- http://github.com/gitlabhq/gitlabhq
Their page clearly says: "All for what you so love github - on your server" and "Keep your source code at your server!"
That said. This project is really neat. It's not everyday that you find opensource projects with decent UI.
Or closed ones.
 I just checked: GitLab stores issues in a database separate from git, therefore unless you have a solid backup plan for those, it will significantly increase the likelihood of you losing data. GitHub stores wiki pages at least as git objects, so when you clone your repository, you have a full backup of all of those.
If your team uses GitHub, you're paying a company to reliably store your data, and that's all the company does, and so I'm sure they have RAID0, plus backup drives, plus tape backups. If your team uses GitLab, you're hosting it yourself, so you are responsible for having reliable storage and backups. Obviously, it's infeasible for a tiny startup to have the same level of reliability that GitHub has.
palish's argument is that losing data is unlikely in either scenario. It's true that it's incredibly unlikely for both, but it's far more likely to happen if you roll your own solution. (It's incredibly unlikely that two values hash to one MD5. It's far less likely that two values hash to one SHA1. Either case is very unlikely, but SHA1 is magnitudes better.)
If you trust only local + gitlab, I would agree, you at are a higher risk than local + github. The point is, gitlab can be every bit as open and accessible as github, as to make it easy to have another account mirror your git repos. GitHub + free BitBucket private repos = cheap + reliable + redundant repos.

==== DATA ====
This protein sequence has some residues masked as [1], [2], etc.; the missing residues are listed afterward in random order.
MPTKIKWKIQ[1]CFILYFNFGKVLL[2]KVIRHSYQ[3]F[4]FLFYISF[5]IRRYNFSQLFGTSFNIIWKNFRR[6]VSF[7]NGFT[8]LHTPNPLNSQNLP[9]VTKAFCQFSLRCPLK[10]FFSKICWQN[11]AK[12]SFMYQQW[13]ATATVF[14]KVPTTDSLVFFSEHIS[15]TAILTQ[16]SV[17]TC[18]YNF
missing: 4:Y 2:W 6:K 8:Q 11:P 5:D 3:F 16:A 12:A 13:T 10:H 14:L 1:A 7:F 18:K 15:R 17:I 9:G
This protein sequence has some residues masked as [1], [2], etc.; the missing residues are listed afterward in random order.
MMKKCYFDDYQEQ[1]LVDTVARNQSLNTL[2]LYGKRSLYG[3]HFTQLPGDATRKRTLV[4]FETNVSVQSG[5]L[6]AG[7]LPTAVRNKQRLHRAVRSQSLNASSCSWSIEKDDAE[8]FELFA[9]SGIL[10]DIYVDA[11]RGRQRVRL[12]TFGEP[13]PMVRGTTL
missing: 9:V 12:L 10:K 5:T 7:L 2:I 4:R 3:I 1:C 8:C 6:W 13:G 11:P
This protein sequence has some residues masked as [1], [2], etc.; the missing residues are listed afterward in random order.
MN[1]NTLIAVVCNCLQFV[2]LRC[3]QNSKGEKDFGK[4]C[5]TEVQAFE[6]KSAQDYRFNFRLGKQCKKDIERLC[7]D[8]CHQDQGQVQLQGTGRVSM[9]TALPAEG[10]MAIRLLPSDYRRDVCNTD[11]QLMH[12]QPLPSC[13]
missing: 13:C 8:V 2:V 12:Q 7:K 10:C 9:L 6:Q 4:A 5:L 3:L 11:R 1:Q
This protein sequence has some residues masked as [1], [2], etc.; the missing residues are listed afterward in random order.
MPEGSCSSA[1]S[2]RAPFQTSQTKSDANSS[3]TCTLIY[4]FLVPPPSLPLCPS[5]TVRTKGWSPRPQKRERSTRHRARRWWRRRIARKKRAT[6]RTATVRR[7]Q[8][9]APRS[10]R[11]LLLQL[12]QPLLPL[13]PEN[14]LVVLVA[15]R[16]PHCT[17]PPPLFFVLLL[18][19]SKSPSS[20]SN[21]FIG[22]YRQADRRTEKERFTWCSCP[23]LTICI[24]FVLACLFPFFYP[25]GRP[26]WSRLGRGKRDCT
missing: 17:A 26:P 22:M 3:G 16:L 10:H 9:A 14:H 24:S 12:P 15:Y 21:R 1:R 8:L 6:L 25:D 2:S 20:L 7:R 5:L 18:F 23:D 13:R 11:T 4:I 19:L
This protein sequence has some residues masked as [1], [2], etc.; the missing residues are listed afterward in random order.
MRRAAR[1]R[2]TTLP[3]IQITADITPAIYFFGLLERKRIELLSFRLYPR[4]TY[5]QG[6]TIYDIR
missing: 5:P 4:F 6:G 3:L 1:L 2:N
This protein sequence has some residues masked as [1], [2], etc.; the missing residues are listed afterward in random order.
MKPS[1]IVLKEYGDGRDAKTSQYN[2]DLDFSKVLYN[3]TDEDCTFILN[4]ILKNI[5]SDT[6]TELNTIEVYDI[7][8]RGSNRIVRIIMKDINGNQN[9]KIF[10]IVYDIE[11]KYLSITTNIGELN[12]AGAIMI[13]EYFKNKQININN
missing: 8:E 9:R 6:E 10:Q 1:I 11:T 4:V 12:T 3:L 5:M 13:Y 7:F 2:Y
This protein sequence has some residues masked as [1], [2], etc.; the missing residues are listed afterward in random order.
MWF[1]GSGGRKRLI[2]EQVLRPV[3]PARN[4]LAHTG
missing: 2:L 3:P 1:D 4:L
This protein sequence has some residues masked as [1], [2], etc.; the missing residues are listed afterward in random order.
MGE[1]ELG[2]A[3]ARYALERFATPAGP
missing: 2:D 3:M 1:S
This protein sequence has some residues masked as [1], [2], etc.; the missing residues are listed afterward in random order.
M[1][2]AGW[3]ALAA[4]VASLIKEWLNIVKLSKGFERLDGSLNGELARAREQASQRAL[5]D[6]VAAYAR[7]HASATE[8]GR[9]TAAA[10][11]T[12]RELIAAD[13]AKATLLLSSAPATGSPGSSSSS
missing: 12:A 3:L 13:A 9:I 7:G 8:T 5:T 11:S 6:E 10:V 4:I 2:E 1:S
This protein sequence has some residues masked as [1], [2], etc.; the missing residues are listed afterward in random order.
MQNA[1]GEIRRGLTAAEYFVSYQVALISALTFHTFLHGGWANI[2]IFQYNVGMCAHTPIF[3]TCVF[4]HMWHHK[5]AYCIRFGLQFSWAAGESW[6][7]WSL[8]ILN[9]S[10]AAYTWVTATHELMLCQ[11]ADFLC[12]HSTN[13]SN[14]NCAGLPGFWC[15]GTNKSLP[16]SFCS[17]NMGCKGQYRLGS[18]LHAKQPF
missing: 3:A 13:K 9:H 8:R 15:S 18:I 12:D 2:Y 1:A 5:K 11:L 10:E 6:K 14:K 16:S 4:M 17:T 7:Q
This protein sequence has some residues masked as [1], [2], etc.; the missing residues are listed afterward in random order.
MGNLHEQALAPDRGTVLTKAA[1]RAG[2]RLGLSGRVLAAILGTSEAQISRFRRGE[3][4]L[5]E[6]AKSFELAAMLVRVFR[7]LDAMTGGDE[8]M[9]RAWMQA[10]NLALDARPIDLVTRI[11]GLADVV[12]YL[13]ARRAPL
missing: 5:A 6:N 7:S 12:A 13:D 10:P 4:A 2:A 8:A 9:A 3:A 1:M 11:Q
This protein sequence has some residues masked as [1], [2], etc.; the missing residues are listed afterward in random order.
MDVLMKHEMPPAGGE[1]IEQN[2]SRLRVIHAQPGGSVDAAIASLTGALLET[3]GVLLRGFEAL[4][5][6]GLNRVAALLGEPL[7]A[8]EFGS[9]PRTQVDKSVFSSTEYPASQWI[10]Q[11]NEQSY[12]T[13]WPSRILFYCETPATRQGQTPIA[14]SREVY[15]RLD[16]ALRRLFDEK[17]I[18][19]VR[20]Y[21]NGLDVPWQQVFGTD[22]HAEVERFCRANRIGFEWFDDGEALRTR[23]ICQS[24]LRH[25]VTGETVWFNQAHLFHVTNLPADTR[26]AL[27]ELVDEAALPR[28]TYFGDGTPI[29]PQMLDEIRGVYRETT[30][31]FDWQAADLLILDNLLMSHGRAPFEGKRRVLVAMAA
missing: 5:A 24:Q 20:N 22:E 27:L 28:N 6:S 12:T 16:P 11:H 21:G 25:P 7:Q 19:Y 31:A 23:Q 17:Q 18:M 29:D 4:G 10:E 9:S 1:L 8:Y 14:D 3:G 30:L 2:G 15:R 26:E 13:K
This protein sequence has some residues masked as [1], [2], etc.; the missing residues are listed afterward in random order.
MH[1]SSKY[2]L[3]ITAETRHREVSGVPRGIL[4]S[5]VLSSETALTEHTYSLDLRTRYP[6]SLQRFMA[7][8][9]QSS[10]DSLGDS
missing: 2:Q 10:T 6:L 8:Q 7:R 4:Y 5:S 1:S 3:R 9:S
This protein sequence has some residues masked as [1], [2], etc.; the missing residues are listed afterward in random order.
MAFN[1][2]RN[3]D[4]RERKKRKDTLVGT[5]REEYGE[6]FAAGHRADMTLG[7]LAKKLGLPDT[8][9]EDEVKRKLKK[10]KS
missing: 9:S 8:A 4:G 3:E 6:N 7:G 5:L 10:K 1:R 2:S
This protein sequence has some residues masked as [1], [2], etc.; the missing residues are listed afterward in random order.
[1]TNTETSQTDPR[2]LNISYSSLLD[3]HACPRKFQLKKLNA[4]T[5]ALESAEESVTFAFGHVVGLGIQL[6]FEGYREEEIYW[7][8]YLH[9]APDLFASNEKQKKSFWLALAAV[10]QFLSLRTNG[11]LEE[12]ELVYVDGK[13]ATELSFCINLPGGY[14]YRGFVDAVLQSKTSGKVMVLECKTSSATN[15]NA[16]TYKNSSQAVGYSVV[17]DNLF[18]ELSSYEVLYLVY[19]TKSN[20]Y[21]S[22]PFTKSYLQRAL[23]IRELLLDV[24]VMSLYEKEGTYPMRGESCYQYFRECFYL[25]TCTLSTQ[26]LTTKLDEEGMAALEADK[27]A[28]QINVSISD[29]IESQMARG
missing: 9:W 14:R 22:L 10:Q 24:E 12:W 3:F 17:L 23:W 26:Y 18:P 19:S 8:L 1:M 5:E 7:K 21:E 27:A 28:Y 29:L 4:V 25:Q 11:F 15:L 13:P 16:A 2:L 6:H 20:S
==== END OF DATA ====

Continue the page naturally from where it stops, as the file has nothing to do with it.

I can now have a local gitlab resource that I keep synced with repos in github, almost trivially. bliss
It's also a limitation you can get around by paying them more money, but that doesn't make this position that Gitlab is not competing with github seem any less arbitrary.
They hosted their code on github, doesn't make much sense to do that IMHO.
If the answer were the former, I'd have to say that many a team use Git internally without being able to host it on a third party service and would benefit from a simple UI to make things easier. If the answer was the later, I'd have to say that any code you intend to share with the community should be hosted on Github and Github only.
Or I could just be wrong, that their goal could simply as if they don't want people to share code with GitLab.
"Everything you love about github - on your server!"
This was the first thought that came to my mind! A really awesome project, was much needed.
I don't know how often I googled for "Open Source GitHub Clone" and never found this.
It also lacks one of github's most important features: A proper repository+fork graph like this: http://dl.dropbox.com/u/10190786/octopus.html
Unless it's back from the dead, its development has long been abandoned. It works just fine, but the new kid on the block is Gitolite, and it makes far more sense.